In U.S. Pat. No. 4,020,350, Ducas issued Apr. 26, 1977, there is described a method for the selective excitation of odd atomic weight isotopes employing two pulsed lasers having the same handedness of circular polarization. The first laser pulse creates a coherent superposition state in an intermediate level. After the laser pulse is terminated, resonance oscillation due to hyperfine structure causes the population of the odd atomic weight isotope to be redistributed whereas the population of the even atomic weight isotope is not. According to selection rules, a second laser pulse having the same handedness of circular polarization can excite the redistributed odd atomic weight isotopes out of the intermediate state into a high lying level from which the atoms can be ionized. Although the Ducas method is described as being valid for a wide variety of more complex level structures, it is clear that such method applies only for states having relatively low J and I. This is because the Ducas method requires that the time between application of the laser pulses be set at t=π/Δω where Δω is the characteristic period of the frequency splitting. For zirconium which has a I=5/2 and a J=2 ground state, there exist a multiplicity (2J+1) (2I+1) of Δω's which interfere in such a way that there is no single definable W. The result is that the Ducas method would likely produce unacceptably low separation factors when applied to zirconium.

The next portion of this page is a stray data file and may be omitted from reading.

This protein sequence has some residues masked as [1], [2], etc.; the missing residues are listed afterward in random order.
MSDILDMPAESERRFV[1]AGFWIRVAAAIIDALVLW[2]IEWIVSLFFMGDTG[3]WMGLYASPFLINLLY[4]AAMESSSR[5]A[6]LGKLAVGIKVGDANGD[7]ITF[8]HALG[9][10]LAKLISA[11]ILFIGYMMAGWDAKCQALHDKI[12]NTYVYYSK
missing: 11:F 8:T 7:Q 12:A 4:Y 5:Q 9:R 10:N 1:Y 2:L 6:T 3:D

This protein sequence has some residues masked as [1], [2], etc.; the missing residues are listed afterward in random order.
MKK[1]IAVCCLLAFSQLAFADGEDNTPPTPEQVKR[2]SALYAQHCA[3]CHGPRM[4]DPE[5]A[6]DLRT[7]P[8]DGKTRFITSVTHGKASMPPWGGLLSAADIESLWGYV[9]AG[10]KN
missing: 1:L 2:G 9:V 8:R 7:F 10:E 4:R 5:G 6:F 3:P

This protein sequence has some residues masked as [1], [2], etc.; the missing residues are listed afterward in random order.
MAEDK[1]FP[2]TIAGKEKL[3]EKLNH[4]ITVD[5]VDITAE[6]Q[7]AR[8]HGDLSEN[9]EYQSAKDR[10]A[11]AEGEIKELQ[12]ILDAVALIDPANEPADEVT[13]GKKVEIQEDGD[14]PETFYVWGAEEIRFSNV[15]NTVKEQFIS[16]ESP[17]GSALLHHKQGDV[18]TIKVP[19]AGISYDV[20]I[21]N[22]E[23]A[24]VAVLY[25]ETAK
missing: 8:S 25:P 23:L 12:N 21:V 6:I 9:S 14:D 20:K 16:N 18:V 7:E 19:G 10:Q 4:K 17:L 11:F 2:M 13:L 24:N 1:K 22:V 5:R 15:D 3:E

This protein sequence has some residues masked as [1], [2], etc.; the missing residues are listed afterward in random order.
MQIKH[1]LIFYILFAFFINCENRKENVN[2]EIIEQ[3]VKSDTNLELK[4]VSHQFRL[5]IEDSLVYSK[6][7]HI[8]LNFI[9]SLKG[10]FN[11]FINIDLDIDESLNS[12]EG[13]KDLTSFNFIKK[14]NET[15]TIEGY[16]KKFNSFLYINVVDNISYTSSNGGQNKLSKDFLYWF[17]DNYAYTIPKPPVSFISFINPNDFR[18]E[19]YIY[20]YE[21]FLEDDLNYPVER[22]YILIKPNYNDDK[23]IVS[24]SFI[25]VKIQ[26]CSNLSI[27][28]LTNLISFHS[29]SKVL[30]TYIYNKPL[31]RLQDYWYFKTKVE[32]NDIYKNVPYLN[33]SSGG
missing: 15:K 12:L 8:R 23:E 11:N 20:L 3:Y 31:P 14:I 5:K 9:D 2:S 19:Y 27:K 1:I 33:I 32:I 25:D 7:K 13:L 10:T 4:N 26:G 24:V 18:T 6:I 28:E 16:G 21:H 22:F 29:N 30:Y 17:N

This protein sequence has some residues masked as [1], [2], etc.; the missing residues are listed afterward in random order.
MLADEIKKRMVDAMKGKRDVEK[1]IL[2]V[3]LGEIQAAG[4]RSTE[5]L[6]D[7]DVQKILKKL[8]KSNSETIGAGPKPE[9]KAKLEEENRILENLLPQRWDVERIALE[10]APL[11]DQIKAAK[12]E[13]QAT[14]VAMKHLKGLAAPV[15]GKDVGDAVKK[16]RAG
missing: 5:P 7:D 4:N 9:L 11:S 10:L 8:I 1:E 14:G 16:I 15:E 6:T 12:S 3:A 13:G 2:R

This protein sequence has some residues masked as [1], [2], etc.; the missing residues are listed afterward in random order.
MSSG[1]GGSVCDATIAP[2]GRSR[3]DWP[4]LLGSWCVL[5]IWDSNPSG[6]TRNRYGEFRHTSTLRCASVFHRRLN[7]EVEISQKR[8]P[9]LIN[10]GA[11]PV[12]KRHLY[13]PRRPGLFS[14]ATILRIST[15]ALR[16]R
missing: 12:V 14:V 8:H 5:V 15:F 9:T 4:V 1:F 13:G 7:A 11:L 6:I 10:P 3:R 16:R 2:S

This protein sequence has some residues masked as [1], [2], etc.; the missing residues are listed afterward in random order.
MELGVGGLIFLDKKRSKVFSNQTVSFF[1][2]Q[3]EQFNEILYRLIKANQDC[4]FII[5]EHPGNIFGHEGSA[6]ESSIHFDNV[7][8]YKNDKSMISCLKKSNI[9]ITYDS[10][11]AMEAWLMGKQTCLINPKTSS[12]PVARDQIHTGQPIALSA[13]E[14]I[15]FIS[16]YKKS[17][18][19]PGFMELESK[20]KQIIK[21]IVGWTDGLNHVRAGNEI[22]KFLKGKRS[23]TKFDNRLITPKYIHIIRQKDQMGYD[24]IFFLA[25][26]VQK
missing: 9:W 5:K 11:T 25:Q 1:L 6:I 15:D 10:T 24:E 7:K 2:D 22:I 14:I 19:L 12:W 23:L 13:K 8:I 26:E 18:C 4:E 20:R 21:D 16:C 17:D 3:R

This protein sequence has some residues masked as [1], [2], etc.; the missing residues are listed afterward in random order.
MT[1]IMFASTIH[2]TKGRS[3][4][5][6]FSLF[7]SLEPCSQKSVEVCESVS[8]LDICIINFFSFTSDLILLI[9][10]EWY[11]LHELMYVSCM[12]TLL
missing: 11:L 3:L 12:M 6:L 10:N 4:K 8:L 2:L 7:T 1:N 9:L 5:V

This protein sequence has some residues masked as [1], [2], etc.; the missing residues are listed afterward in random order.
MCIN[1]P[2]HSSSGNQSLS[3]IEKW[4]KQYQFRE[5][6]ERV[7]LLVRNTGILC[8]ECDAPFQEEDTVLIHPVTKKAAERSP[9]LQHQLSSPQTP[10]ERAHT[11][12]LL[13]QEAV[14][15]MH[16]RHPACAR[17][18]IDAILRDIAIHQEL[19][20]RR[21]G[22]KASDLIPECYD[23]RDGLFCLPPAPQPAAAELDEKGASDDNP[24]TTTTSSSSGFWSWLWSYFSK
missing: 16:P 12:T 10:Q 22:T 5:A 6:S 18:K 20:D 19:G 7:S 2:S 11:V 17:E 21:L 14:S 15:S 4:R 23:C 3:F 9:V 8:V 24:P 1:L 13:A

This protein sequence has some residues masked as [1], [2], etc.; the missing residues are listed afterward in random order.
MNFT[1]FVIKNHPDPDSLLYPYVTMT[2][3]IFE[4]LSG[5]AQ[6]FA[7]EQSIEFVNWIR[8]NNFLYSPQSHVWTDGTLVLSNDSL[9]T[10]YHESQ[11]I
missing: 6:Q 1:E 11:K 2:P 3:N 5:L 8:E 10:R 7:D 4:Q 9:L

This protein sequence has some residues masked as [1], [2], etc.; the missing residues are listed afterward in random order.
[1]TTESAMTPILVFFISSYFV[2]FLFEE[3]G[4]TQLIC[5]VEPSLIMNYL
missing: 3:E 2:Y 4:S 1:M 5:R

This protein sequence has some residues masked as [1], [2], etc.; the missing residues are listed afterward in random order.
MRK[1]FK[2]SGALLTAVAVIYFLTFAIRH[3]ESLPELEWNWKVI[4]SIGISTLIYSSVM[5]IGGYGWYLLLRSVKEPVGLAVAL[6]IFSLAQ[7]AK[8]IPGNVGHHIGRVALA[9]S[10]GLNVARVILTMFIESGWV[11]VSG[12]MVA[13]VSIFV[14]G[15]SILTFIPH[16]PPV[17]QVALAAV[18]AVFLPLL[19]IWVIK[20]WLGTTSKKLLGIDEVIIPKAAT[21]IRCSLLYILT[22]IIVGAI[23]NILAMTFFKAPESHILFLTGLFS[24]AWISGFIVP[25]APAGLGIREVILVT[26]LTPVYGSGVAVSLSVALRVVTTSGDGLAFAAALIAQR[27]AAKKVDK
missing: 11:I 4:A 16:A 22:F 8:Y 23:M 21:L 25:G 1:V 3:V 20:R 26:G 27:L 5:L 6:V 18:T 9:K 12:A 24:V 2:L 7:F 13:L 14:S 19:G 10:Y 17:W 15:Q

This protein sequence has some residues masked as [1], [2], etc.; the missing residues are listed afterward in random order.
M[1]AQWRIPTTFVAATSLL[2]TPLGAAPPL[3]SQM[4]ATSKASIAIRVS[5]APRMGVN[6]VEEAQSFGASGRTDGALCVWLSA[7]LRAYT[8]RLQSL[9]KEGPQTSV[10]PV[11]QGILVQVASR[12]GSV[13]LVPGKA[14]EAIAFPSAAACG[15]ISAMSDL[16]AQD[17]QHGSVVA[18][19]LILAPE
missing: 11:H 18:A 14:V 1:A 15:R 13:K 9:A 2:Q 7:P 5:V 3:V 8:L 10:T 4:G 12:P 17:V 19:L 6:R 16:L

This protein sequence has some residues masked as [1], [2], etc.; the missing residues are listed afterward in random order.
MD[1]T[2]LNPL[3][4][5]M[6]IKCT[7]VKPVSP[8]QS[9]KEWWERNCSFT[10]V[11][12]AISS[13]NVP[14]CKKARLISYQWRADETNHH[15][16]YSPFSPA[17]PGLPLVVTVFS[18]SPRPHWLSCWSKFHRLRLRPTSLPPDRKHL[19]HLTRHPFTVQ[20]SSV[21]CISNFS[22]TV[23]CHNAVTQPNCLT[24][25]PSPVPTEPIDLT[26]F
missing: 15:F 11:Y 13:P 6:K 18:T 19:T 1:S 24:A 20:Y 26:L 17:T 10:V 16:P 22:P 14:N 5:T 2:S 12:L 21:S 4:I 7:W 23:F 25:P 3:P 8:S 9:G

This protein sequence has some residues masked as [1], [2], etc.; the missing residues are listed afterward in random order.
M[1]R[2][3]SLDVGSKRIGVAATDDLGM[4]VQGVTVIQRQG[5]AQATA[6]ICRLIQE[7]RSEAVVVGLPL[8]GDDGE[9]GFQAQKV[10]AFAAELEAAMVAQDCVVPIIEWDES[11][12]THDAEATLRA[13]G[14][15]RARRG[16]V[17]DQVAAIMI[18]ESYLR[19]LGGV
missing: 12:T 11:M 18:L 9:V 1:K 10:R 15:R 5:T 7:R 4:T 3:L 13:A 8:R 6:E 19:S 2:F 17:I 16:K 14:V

In a paper entitled "Effect of a Magnetic Field on the Resonant Multistep Selective Photoionization of Gadolinium Isotopes", Optics Communications, Vol. 76, No. 1, Apr. 1, 1990, Guyadec et al. disclose a multistep photoionization process for separating odd and even isotopes of gadolinium. Guyadec et al. selectively photoionizes odd isotopes (155 Gd, 157 Gd), but requires the use of an autoionizing level. This level is very susceptible to external electric and magnetic fields and Helmholtz coils are required to control the magnetic field. In hostile environments typical of apparatus used to generate atomic vapours for separation, such as in an electron beam furnace, interfering electric and magnetic fields are practically difficult or impossible to control. Such fields redistribute the sublevel populations in the even isotope and destroy selectivity.